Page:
Illustration 1. (above)
Ubroles: Ubiquitin has been shown to play a role in the targeting protein cargo during a number of intracellular protein sorting events. At the Golgi, the general amino acid permease (Gap1, indicated in orange) can either be targeted to the cell surface for function, or directly into the MVB pathway. Subsequent to functioning at the cell surface, Gap1 is ubiquitinated to drive its internalization into the endocytic pathway and subsequent degradation via the MVB pathway. Ubiquitinated endosomal proteins are targeted for inclusion into intralumenal vesicles during the MVB sorting reaction (indicated by orange Gap1 and green EGFR). Entry into the MVB pathway will ultimately result in delivery to the hydrolytic lumen of the vacuole/lysosome.
The life cycle of certain viruses also requires the MVB sorting machinery. The Gag protein of HIV-1 (indicated as blue circles) is required for productive replication of the virus. Ubiquitination of Gag has been shown to correlate with its sorting into nascent viral particles. Furthermore, the Gag protein recruits the MVB sorting machinery to drive the budding of viral particles from the host cell.
Illustration 2. (above)
Receptor Downregulation: The surface of a typical cell contains a large number of receptors that perceive extracellular signals and transduce the appropriate intracellular response. In the case of growth factor receptors, such as the epidermal growth factor receptor (EGFR), agonist binding induces a signaling cascade that stimulates growth. Concomitantly, activated receptors are targeted for degradation via the MVB pathway.
Growth homeostasis is modulated in part through a balance between signaling and downregulation. Defects in the function of the MVB pathway stabilize activated growth factor receptors, thereby prolonging their ability to signal to stimulate growth. This de-regulation of growth control has negative implications in the context of tumor growth and developmental patterning during organismal development.
Illustration 3. (above)
The MVB sorting pathway: During the formation of an MVB, cargoes destined for delivery to the lumen of the vacuole/lysosome are actively sorted into vesicles that invaginate and bud into the lumen of the endosome (giving rise to the characteristic “multivesicular” morphology). Heterotypic fusion of the MVB with the vacuol/lysosome results in the delivery of these intralumenal vesicles and cargo proteins contained therein to the hydrolytic lumen for degradation. Proteins that remain in the limiting membrane of the MVB will be delivered to the limiting membrane of the vacuole/lysosome following heterotypic fusion.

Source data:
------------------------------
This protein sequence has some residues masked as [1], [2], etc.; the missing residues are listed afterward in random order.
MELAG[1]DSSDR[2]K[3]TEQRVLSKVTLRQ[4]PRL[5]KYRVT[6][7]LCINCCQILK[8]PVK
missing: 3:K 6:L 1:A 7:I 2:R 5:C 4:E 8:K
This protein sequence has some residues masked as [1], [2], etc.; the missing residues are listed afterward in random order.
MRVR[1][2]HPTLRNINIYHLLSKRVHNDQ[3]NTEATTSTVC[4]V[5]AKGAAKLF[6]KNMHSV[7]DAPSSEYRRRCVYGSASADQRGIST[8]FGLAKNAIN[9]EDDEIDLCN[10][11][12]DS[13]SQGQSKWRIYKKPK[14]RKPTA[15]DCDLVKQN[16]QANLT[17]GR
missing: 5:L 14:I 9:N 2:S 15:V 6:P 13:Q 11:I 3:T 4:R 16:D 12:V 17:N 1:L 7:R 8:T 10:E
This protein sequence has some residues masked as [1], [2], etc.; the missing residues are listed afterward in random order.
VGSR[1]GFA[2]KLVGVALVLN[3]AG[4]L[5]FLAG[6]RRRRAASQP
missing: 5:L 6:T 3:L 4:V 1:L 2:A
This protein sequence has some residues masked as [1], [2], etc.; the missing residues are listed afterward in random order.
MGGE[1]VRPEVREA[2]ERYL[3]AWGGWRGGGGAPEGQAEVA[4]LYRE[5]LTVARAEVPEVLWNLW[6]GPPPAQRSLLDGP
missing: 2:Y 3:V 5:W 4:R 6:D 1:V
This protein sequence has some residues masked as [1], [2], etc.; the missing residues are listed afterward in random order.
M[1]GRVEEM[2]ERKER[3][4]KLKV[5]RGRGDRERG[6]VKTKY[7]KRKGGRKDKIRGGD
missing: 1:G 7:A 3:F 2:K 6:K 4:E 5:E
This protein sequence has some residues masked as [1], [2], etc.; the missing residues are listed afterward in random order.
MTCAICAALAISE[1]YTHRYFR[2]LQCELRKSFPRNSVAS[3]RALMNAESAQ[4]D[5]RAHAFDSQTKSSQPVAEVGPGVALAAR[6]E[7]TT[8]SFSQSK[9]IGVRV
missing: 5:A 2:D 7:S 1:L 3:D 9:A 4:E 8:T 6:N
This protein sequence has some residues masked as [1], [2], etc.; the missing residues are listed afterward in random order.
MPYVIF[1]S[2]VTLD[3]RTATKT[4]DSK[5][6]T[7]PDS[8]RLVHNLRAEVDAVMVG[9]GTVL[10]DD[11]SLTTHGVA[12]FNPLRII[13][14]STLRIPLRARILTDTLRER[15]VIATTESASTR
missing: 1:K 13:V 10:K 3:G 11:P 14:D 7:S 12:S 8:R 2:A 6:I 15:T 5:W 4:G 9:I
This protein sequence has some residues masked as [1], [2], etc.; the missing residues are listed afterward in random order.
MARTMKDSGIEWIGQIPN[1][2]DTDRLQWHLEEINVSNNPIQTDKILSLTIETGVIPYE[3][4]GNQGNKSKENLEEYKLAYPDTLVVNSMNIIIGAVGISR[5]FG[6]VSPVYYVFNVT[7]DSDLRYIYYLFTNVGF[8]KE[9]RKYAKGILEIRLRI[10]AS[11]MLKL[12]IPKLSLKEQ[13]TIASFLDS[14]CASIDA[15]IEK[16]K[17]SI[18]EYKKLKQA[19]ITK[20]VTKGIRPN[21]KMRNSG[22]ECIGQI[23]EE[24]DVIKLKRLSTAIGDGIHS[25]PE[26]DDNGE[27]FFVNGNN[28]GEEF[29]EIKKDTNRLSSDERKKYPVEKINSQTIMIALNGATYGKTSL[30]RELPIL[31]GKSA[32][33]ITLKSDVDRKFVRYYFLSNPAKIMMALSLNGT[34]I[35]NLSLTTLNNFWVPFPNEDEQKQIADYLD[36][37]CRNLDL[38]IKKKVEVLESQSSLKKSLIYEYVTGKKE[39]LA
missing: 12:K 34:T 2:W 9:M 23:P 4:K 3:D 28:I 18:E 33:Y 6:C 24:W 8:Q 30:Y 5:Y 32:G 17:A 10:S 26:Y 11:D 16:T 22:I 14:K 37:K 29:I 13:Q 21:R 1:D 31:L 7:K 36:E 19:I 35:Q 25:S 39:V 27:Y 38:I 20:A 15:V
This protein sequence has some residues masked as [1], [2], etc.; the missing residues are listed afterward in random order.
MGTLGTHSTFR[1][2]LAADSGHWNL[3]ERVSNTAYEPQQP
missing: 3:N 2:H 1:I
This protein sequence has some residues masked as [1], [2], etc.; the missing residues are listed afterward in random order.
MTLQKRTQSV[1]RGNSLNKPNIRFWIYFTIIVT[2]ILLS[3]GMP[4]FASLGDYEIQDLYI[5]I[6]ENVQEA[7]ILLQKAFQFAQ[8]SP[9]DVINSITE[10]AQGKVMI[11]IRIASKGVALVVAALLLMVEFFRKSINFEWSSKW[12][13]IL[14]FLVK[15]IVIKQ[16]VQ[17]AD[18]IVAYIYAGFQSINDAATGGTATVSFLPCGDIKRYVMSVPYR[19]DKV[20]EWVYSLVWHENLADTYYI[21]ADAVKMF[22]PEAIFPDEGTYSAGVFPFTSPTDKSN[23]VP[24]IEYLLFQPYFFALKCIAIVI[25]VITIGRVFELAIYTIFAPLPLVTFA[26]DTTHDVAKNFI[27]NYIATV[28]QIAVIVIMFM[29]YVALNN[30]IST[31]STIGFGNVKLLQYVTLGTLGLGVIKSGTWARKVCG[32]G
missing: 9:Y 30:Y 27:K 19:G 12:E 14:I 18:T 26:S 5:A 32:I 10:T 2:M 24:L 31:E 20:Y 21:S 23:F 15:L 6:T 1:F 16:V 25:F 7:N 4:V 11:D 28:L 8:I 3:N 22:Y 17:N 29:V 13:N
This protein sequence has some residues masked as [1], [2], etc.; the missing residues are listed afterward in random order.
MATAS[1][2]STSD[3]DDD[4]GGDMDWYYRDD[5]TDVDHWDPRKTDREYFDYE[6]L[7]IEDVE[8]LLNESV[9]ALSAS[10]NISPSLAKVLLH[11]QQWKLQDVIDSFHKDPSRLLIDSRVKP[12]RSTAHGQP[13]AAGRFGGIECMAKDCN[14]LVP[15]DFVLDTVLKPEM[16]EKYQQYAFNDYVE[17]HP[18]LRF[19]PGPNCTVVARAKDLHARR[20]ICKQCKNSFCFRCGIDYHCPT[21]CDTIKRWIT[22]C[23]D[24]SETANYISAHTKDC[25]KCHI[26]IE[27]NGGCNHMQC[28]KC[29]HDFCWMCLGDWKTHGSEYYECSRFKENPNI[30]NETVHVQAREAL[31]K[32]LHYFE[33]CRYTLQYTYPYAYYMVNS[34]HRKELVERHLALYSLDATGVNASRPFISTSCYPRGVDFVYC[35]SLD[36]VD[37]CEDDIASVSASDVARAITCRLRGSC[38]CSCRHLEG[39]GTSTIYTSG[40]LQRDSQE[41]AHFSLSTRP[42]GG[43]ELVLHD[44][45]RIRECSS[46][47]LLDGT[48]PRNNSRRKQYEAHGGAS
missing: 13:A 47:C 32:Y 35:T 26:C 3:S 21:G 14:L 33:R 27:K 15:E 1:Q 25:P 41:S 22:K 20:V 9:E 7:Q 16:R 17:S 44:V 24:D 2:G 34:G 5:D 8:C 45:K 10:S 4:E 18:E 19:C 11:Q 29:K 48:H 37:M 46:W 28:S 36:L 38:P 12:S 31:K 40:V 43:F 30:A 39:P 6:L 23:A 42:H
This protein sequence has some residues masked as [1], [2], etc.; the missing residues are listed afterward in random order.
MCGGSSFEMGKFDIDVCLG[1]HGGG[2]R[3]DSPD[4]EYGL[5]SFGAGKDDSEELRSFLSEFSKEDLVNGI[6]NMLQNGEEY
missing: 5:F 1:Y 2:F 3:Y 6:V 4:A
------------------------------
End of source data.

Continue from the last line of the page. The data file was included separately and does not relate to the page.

Illustration 4. (above)
Stages of PI(3)P and ubiquitin-dependent MVB sorting: Endosomal proteins destined for delivery into the hydrolytic lumen of the vacuole/lysosome are actively sorted into vesicles that bud into the lumen of the endosome during the formation of an MVB. This is a highly selective process, as only a subset of endosomal proteins are destined for the lumen of the vacuole/lysosome. Covalent modification of endosomal proteins with ubiquitin appears to be the predominant signal for targeting into the MVB pathway. Function of the MVB pathway requires the activity of a large group of gene products, the class E Vacular Sorting Proteins (Vps).
Site-selection for the MVB sorting reaction is determined by interactions between the endosomally-enriched lipid species phosphatidylinositol-3-phosphate (PI(3)P) and the FYVE domain of Vps27/Hrs. Vps27/Hrs additionally contains a ubiquitin interacting motif responsible for recognizing the ubiquitin moiety on MVB cargoes.
In addition, Vps27/Hrs recruits the ESCRT-I complex, that also contains a ubiquitin binding domain. This higher order complex, containing both Vps27 and ESCRT-I, is thought to initiate the sorting of MVB cargoes into this pathway via the recognition of ubiquitinated endosomal proteins. The function of additional class E Vps proteins (including ESCRT-II and ESCRT-III) is required downstream of Vps27/ESCRT-I in order for MVB sorting to occur.
It is thought that these proteins serve to concentrate cargo during the formation of vesicles that will bud into the lumen of the endosome. They are also responsible for the recruitment of accessory factors, such as the de-ubiquitinating enzyme Doa4 that is responsible for removing ubiquitin prior to sorting of cargo into the MVB pathway, thereby sparing it from degradation. We have used the model substrate Carboxypeptidase S (CPS) to identify ubiquitin as a cis-acting MVB sorting signal, as well as the trans-acting machinery responsible for executing the sorting reaction. However, it should be noted that all findings are applicable to receptor downregulation in organisms as divergent as yeast and mammals.
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